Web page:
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Image 68 of Bulletin of the University of Kentucky, Volume 23 (1949-1950)

Part of University of Kentucky course catalogs, 1865-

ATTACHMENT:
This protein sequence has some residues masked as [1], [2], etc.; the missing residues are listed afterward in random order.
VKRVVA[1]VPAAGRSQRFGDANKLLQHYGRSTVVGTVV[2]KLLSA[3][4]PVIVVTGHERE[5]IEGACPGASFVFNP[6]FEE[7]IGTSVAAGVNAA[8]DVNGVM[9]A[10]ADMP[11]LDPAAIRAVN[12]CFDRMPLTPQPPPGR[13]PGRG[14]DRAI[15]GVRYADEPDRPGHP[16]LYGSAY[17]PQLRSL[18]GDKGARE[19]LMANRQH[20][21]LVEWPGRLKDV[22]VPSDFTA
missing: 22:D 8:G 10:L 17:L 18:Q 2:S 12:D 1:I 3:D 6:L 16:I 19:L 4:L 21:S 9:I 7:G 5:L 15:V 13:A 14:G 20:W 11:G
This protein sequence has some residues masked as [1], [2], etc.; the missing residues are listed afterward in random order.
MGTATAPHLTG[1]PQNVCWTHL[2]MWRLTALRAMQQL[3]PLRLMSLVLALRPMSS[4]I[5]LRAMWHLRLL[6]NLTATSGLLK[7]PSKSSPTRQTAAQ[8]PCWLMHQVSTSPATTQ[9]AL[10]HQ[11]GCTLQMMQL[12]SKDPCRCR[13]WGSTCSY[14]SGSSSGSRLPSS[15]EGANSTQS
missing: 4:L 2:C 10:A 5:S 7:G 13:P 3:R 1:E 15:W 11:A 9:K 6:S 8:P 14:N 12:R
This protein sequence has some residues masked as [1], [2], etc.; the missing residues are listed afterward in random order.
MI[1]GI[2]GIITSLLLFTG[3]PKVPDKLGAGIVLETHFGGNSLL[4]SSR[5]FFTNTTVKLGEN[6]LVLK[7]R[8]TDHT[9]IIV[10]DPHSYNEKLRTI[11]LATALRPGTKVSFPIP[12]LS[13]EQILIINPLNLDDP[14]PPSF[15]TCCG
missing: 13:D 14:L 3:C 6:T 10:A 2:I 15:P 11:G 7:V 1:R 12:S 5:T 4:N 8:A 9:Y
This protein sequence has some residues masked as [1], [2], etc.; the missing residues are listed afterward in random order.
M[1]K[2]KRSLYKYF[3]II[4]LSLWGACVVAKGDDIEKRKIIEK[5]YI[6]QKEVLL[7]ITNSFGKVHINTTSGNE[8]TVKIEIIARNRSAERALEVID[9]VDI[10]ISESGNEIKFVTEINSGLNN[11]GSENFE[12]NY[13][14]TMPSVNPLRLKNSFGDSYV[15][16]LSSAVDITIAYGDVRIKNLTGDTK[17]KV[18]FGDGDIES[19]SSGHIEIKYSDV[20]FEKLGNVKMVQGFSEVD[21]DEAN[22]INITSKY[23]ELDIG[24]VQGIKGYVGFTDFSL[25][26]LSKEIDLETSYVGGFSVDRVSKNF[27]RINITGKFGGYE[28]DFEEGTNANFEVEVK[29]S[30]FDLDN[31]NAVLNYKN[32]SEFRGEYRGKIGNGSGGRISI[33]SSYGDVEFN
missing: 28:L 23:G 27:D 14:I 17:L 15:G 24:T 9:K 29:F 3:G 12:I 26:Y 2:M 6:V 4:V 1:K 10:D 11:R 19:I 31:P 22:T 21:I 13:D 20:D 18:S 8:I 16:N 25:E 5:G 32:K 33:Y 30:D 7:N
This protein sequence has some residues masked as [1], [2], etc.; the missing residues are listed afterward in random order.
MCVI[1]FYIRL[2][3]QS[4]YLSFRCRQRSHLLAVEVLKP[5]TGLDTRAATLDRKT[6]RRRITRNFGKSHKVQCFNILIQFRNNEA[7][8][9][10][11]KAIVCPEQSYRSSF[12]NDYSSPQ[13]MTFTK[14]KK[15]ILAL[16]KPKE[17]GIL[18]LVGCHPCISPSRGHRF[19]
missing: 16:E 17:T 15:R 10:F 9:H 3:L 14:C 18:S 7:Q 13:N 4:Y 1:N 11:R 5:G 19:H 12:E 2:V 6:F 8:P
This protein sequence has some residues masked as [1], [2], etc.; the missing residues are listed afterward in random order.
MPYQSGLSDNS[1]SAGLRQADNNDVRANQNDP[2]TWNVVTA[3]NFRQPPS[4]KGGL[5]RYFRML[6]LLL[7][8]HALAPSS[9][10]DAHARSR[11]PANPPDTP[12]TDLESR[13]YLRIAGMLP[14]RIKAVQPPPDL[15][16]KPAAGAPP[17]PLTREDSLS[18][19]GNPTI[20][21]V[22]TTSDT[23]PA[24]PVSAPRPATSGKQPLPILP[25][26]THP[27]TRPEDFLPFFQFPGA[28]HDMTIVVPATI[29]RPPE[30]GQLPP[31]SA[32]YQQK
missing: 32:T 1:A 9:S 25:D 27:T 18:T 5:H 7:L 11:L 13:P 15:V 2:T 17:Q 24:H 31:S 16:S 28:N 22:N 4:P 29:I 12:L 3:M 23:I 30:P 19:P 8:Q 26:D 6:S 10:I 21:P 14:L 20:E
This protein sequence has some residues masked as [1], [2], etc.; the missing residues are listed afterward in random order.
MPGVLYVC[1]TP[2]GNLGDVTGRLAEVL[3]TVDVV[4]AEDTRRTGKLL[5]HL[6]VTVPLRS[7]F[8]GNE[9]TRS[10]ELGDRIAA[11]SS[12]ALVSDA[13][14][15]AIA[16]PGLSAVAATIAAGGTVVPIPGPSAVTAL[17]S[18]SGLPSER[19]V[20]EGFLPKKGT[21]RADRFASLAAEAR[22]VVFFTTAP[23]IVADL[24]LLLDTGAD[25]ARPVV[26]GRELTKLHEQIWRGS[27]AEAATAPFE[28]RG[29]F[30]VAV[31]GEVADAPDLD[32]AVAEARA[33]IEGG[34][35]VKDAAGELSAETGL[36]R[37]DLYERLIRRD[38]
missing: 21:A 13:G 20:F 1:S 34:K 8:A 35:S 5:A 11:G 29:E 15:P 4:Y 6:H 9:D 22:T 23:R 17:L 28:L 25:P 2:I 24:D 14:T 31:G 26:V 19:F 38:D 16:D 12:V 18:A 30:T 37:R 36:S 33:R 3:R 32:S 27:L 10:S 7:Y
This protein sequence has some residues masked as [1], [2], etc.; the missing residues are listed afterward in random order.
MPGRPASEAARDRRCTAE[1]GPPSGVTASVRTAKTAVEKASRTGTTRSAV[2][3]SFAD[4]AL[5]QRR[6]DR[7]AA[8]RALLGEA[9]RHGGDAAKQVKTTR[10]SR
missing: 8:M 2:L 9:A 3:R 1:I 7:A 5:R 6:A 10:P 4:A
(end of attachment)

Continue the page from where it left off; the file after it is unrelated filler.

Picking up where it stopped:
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64 UNIVERSITY OF KENTUCKY ECONOMICS Courses in the field of Economics are concerned with that segment of V human behavior which is directed toward the wealth-getting and wealth- _ using activities of man. The courses include the Principles of Economics, G°° Price Economics, Economic History, Business Cycles, Labor Economics, . Labor Legislation, Industrial Relations, Real Estate, Money and Banking, Public Finance, Public Utilities, et cetera. Economic activity constitutes a substantial proportion of man’s total _ Gm activity and is therefore worthy of study from the standpoint of acquir- ` Geo] ing a liberal education. ’ Students interested in majoring in economics and in preparing them- selves as professional economists or as specialists in such fields as taxation, GQOL labor relations, finance and statistics, should add to their program of study i GEO], other social science subjects and work in Commerce. The latter courses " assist greatly in understanding the field of Economics. “ Ggglj GEOGRAPHY ` E The need for well-trained personnel in the field of Geography has be- I 1% come increasingly apparent. At the present time three major fields of 5 activity utilize the services of competent professional geographers: Educa- l tion (Elementary, Secondary, and Collegiate), Government (National, State, r and City), and Business (Trade, Transportation, Publishing). The Depart- j plan ment of Geography is prepared to offer necessary training to students for _ Foy; , these economic activities. _ cept In addition to the development toward professional geographers, the k sourl Department of Geography contributes directly to the fulfillment of the Col- Q pale: lege of Arts and Sciences requirement in Social Studies (Geography 3a, , metr b). To non-geography majors in all colleges of the University the Depart- ~ Cher ment of Geography offers a wide selection of supplementary and elective ‘ courses. · A thorough foundation in all phases of Geography is required of all ’ 7 department majors. For those who do not wish to become professional i arts geographers, but desire a major in Geography, courses in other fields may : uncle be substituted after major requirements have been met. (See Catalog of ' gates Courses.) Attention is directed to all Social Study disciplines (Anthro- of m pology, History, Political Science, Social Work, Sociology) to Geology in field: the College of Arts and Sciences; and to related or supplementary courses ; Comf in the Colleges of A.griculture and Home Economics, Commerce, Education, — Histt and Engineering. Q uate ‘ broa< GEOLOGY Y speci The demand for the professional geologist comes from the need for _ I geological guidance in the exploitation of the nation’s mineral wealth. Its It ml relation to mining and to oil and gas exploration is such that geological = resea services are indispensable to companies engaged in developing this mineral -; Dam resource. Opportunities are also open with state and federal geological sur- ; to th` veys, in museum work, and in college teaching. The Department of Geology l " is prepared to equip men and women for such work. - Z.